CEDA's State of the Nation: Megatrends and the innovation imperative

Monday 10 October 2016
Nic Crowther's picture
Co Editor
The Shaker

This morning, some of Australia’s brightest business, political and scientific minds gathered at Parliament House, Canberra, for the annual State of the Nation two-day conference hosted by the Committee for Economic )Development of Australia (CEDA

As part of the early session in the Great Hall, titled Megatrends and the innovation imperative, three forward-thinkers gathered as part of a panel to share their ideas of where the future is headed. They were:

Catherine Caruana-McManus
Director, Giant Ideas and Chair, IoTAA - Smart Cities and Industries

Dr Nicholas Gruen
Chief Executive Officer, Lateral Economics

Stefan Hajkowicz
Senior Principal Scientist in Strategic Foresight and Leader, Data61 Insight Team, CSIRO

The discussion was kicked off by Catherine Caruana McManus.


“The work I do is very focussed on The Internet of Things (IoT). Over the next few years, we will need to ask how best to use technology in order to make infrastructure smarter. This extends through many areas… water and energy, roads and traffic-light management.

“Truly efficient heating and cooling of buildings can deliver greater productivity for workers and significantly lower costs for business owners. This small example is just a part of what is becoming known as ‘Smarter Cities’ - a much more ‘cross-sectoral’ approach that will involve numerous industries and institutions.

“This will be challenging, but the good news is that Australians are really good at adopting new technologies, and the rewards are there for companies that can move quickly $116 billion worth of potential, depending on how Australia sets itself up for the future.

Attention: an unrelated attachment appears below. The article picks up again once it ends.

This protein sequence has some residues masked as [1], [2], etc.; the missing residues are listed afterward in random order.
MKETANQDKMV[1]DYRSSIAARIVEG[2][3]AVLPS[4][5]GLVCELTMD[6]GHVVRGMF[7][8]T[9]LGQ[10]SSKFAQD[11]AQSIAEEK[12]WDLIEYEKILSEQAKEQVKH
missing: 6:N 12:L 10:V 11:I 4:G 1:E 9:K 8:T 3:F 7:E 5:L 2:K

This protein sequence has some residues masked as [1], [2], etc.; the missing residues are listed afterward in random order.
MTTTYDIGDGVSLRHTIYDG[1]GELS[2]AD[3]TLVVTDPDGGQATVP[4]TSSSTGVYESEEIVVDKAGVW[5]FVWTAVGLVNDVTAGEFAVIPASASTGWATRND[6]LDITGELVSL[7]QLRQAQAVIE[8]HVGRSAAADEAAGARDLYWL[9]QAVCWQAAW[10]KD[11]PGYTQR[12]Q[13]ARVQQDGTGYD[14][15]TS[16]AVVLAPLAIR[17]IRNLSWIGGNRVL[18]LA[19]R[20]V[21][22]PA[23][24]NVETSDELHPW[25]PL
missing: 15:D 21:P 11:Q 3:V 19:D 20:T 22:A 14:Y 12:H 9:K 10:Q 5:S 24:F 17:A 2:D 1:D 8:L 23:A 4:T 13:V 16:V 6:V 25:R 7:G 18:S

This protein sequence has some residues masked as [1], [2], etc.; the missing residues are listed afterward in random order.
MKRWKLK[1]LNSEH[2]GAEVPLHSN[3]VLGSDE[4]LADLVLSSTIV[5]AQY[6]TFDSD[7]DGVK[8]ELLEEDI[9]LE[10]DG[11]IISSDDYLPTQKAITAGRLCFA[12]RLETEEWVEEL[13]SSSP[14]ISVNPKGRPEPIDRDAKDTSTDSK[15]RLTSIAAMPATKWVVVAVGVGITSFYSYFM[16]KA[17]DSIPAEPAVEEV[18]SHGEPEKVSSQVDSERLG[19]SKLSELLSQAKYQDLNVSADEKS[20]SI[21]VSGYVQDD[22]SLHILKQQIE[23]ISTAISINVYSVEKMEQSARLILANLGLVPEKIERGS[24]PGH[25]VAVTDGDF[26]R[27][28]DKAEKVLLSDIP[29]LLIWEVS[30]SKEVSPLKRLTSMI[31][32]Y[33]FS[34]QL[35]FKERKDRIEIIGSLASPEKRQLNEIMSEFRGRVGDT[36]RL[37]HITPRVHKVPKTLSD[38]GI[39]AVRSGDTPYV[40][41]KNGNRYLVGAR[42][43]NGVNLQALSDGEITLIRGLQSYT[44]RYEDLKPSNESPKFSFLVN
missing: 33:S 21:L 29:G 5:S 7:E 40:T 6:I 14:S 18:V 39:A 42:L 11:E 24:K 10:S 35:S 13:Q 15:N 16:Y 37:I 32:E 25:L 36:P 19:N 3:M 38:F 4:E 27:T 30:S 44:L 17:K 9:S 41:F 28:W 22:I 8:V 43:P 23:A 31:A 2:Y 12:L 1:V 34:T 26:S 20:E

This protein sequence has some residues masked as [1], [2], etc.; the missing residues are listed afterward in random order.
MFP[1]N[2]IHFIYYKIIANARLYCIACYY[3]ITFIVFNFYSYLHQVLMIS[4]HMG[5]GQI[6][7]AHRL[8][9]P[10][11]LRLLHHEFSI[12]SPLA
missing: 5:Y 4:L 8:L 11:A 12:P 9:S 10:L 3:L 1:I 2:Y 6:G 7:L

“A great example is the level of improvements throughout farming and agriculture. Lots of work has been done in this area, but the greatest challenge will be to ensure consistent and broad connectivity. (meanwhile recent reports on the poor wireless internet service being delivered by NBN Co’s Sky Muster satellites does not bode well.

 “The European Union has put IoT at the centre of their digital plan. The United States is doing similar and, in Australia, the IoT is seen as a key disruptor… and government needs to stay ahead.”

Ms Caruana-McManus has also formed IoT Alliance Australia – a think tank designed to empower industry to grow Australia's competitive advantage through IoT.

“The organisation looks across six work streams to identify any gaps in Australia’s discussion on IoT and lining those up with Australia’s competitive advantage. Advanced manufacturing being a key aspect, and there are plenty of small businesses that are moving rapidly in this space.